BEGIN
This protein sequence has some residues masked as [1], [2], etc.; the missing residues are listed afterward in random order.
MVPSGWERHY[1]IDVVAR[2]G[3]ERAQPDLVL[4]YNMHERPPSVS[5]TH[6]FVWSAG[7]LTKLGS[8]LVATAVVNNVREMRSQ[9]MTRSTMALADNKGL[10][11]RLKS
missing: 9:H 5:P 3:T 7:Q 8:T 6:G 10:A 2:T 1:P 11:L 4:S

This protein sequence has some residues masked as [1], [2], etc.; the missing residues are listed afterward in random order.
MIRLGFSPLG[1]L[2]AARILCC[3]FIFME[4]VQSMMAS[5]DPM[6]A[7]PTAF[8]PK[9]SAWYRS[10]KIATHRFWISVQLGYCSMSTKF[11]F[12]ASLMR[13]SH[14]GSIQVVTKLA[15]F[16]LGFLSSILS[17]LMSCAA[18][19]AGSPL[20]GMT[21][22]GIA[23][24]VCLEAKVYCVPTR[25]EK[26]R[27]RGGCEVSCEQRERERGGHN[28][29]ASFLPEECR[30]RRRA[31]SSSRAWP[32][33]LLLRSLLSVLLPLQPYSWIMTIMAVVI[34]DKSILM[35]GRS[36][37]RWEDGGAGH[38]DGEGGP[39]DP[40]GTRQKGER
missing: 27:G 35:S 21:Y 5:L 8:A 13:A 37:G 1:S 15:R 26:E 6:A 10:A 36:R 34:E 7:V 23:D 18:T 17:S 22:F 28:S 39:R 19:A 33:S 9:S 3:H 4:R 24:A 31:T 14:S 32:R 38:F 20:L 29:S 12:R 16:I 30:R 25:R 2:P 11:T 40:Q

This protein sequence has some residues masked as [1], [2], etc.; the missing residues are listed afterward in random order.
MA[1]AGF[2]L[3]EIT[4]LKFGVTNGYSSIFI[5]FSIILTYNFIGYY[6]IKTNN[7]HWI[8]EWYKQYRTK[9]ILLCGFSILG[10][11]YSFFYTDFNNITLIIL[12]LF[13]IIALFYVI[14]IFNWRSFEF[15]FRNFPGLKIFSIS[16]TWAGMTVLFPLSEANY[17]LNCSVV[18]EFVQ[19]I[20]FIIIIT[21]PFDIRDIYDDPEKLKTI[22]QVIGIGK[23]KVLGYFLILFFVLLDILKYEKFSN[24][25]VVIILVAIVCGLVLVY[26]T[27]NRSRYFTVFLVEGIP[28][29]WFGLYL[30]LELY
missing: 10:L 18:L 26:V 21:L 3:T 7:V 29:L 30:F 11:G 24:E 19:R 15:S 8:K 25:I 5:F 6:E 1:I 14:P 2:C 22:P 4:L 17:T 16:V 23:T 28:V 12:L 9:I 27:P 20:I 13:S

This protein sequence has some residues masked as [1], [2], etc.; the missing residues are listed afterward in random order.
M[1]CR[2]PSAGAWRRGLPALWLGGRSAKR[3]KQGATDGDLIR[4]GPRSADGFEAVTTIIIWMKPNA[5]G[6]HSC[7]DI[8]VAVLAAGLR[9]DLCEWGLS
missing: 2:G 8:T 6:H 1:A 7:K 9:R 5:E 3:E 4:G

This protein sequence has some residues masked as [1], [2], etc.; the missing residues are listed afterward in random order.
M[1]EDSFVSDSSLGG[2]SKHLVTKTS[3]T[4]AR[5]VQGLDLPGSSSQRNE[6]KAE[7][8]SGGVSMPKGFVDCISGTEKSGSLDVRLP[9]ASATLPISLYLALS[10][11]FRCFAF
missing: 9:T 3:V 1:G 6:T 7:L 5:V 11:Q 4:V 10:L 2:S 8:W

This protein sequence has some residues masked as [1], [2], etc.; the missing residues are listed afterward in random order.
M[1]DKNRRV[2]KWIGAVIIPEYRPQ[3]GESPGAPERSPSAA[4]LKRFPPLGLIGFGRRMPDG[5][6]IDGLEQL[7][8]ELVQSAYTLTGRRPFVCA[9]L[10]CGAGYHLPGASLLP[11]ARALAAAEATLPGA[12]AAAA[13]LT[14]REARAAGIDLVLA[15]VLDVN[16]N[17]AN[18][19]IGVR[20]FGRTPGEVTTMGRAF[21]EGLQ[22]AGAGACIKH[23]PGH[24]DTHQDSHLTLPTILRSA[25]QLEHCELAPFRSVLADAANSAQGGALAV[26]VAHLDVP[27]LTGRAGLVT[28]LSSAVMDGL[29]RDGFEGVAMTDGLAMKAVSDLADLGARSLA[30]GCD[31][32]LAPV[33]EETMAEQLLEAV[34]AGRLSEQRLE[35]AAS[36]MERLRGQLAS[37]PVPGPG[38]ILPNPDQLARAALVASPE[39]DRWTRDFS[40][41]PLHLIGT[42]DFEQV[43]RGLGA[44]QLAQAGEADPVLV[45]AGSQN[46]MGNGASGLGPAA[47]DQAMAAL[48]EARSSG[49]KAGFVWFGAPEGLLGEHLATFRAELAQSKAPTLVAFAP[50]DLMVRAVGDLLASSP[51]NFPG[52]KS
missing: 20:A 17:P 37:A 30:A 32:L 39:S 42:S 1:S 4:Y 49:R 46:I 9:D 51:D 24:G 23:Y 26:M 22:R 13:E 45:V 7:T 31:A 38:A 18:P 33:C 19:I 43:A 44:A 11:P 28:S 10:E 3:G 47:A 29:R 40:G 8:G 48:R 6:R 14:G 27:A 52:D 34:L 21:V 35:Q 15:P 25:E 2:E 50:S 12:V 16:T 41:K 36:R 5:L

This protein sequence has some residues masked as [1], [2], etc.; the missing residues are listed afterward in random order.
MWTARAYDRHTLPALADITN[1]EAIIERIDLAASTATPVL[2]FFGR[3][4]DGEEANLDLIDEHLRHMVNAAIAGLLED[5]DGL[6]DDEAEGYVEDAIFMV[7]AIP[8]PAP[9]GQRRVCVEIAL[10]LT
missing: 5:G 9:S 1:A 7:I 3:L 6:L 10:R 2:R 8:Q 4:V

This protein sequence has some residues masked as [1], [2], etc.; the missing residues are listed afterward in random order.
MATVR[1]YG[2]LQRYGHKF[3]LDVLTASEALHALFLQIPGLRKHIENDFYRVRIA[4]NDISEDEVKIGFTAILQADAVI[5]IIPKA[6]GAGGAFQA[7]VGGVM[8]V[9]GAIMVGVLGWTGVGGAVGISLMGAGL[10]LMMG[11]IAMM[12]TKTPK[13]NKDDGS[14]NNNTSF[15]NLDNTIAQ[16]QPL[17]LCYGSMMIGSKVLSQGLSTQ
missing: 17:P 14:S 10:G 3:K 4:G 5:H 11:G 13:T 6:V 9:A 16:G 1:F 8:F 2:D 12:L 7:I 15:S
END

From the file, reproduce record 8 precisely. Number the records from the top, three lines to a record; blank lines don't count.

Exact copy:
This protein sequence has some residues masked as [1], [2], etc.; the missing residues are listed afterward in random order.
MATVR[1]YG[2]LQRYGHKF[3]LDVLTASEALHALFLQIPGLRKHIENDFYRVRIA[4]NDISEDEVKIGFTAILQADAVI[5]IIPKA[6]GAGGAFQA[7]VGGVM[8]V[9]GAIMVGVLGWTGVGGAVGISLMGAGL[10]LMMG[11]IAMM[12]TKTPK[13]NKDDGS[14]NNNTSF[15]NLDNTIAQ[16]QPL[17]LCYGSMMIGSKVLSQGLSTQ
missing: 17:P 14:S 10:G 3:K 4:G 5:H 11:G 13:T 6:V 9:A 16:G 1:F 8:F 2:D 12:L 7:I 15:S